Amazing. Texas Tech lost to Ole Miss yesterday afternoon, 2-1. You can read the final box score and recap if you like.
Texas Tech made it to the College World Series and lost two games by one run in each game. A couple of plays here and there and Texas Tech could have advanced. Don't be disappointed in this team, maybe the ultimate outcome because it was so close, but I hope everyone knows how good this team actually was and can appreciate what they did, even if they feel a bit short of the ultimate goal.
Q. Tim, what does it do for your program to make a College World Series trip like this? And for the players, what was it like to experience the College World Series?
COACH TADLOCK: Well, it's what we all shoot for. I mean, it's what we -- you shoot for getting here. At the same time, we're all competitors. We line up to play and we want to win. So right now it's kind of an unusual feeling for me, because we did do something. I mean, these guys will hold forever. At the same time, we're going to lay our head down every night and wake up every morning trying to get back.
Blayne Beal penned a post about how this is just the beginning and it is true, especially since Tadlock is in year two (maybe three since he helped recruit when Dan Spencer was the head coach) of the rebuilding project that is Texas Tech baseball.
The funny thing is that I'm over yesterday's loss. Not sad or disappointed really at all. I'm actually quite proud about where this team was able to step. This is going to be a young team that could be even better next year. The pitching is young and deep and the offense that was tough to come by this year will be a year older and more mature. It's going to happen because Tadlock won't let it happen any other way.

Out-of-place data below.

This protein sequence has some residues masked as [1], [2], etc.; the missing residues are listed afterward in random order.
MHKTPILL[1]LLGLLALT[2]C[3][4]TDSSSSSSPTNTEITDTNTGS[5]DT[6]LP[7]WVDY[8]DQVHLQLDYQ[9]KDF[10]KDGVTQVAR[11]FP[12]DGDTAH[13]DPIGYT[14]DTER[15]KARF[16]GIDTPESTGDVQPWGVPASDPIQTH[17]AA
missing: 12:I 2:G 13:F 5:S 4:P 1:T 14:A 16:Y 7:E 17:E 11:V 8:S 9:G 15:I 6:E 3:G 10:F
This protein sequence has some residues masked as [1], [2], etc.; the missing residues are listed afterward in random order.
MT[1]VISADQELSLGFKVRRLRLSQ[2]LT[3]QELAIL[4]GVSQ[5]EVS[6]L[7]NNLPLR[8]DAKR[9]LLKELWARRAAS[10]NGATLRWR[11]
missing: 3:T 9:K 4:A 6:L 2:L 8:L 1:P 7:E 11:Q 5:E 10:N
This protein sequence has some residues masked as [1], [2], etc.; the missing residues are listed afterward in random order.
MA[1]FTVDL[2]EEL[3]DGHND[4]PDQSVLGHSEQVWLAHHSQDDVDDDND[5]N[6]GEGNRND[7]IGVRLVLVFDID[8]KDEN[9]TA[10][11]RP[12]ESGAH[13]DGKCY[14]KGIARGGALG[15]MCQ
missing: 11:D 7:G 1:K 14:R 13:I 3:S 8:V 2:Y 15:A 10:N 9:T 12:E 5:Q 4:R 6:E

The Shift. Pretty cool how head coach Tim Tadlock is in the New York Times regarding how he implements the defensive shift, that helped keep Texas Tech this year:
Few college coaches position their fielders as boldly as Tadlock, the newly named winner of the Skip Bertman award as national coach of the year by the National College Baseball Hall of Fame.
"I don't think it helped us get here," Tadlock said. A moment later, he reconsidered. "I think it helped our body of work, which would mean it helped us get here, right?"
Tadlock is a rarity in college baseball, a coach willing to trust 21- and 22-year-olds to pitch to a defense. The radical shifting that has become popular in the major leagues remains rare in college baseball because most pitchers lack major league command, or the ability to throw the ball to an intended spot so the batter hits it where the defenders are positioned.
Wrapping Things Up. If you want to ready any of the LAJ articles, although I think you can find pretty much all of the information linked above, here goes:
* Texas Tech eliminated from College World Series in loss to Ole Miss | Red Raiders
* Talbot: Despite elimination from College World Series, things are looking up for Tech baseball | Red Raiders
* Texas Tech baseball: 3 Things We're Talking About | Red Raiders
* Texas Tech baseball notebook: Red Raiders had many chances to score, overcome miscues | Red Raiders